• Why do presidents try to persuade you to support their policies? In this video, University of Oklahoma political scientist Glen Krutz discloses why persuasion is vital to a president’s success and how technology has created obstacles and opportunities for presidents.
  • This graph shows how presidential approval ratings fluctuate. Fluctuations can be based upon a range of factors both within and outside of the president’s control. But, notice that approval usually declines as a president’s term of office progresses. A few presidents have been an exception to this general rule. Who are they and why did their approval ratings resurge in their second terms?
  • We’ve talked about president advisors. Now let’s consider the first ladies. Although they have no official Constitutional role on the federal government, first ladies since Martha Washington have provided their husbands with behind-the-scenes political advice. They appear largely symbolic, the first hostess of the nation, but modern first ladies have taken strong policy stands and advocated publicly for them, sometimes being appointed to official commissions, such as Hillary Rodham Clinton who led a health care reform task force during her husband’s administration.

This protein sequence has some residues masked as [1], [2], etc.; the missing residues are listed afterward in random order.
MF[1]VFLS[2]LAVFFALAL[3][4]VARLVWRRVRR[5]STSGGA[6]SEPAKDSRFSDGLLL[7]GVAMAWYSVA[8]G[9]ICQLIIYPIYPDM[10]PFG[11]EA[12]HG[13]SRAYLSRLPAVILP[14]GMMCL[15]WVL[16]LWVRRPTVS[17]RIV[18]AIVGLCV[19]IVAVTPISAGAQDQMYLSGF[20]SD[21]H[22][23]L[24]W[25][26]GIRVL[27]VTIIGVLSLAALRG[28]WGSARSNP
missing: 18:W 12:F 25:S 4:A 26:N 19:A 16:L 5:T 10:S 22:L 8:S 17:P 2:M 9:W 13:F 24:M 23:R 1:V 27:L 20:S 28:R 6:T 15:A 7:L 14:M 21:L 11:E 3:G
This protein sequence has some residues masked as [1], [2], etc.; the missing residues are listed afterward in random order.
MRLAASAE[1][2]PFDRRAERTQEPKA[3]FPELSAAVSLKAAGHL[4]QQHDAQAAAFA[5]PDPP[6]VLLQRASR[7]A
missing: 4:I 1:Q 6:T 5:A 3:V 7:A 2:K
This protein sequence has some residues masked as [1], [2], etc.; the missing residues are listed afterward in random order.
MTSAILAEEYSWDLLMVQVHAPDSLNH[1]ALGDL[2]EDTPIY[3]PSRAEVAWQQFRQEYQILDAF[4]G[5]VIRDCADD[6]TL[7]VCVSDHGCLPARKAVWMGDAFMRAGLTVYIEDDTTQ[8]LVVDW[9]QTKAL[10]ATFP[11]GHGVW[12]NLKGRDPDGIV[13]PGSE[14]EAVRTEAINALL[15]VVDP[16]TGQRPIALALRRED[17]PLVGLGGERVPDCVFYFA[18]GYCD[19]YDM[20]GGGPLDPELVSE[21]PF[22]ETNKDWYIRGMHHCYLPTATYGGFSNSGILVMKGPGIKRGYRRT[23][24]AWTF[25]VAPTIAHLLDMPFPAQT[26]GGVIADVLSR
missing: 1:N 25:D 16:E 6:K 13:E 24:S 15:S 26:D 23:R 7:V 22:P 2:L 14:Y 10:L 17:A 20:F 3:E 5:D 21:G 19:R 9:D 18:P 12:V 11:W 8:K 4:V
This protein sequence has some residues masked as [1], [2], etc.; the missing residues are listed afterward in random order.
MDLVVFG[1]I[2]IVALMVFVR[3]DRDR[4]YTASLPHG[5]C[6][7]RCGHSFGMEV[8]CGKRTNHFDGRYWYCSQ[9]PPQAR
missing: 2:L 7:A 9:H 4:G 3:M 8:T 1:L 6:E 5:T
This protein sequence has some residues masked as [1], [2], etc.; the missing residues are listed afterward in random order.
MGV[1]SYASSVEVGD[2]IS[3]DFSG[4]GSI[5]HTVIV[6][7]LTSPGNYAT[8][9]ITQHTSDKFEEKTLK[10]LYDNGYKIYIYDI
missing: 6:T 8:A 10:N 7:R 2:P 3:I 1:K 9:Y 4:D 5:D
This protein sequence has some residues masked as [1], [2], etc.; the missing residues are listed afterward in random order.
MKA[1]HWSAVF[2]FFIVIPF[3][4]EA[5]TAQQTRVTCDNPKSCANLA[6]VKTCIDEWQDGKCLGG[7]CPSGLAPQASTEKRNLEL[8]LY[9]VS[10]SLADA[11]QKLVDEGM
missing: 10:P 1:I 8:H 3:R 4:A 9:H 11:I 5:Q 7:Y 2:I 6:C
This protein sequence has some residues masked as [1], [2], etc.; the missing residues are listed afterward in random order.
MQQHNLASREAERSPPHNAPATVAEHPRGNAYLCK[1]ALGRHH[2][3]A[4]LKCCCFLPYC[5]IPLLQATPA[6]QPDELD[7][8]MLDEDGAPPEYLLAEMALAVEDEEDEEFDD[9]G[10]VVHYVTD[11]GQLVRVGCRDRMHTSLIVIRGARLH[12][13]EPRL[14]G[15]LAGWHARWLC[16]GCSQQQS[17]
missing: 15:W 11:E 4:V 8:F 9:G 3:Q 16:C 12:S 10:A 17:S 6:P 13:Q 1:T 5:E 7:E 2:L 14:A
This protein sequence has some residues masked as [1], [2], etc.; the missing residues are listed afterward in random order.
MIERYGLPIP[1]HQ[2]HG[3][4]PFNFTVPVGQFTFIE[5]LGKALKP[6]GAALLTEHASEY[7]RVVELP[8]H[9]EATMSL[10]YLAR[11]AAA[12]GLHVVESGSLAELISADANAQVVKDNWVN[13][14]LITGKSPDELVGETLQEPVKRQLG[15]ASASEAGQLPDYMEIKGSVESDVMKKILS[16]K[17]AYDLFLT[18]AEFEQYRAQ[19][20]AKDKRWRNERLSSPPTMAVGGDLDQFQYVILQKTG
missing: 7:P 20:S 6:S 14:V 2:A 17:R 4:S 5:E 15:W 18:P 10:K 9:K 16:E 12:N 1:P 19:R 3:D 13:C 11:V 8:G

One of the most powerful first ladies was Edith Wilson, who was essentially acting president after her husband Woodrow suffered an incapacitating stroke. Abigail Adams advocated (unsuccessfully) for women’s rights in the new government, and Eleanor Roosevelt spoke on behalf of New Deal policies and her own policy interests.
  • Michelle Obama has an anti-obesity campaign, and has led efforts to help families of veterans. She also helped Obama win reelection by helping out the campaign trail.
    When will we see a first gentleman, and what will his role be?
  • We examined a graph about approval ratings. If you were paying attention, you should be able to answer this question.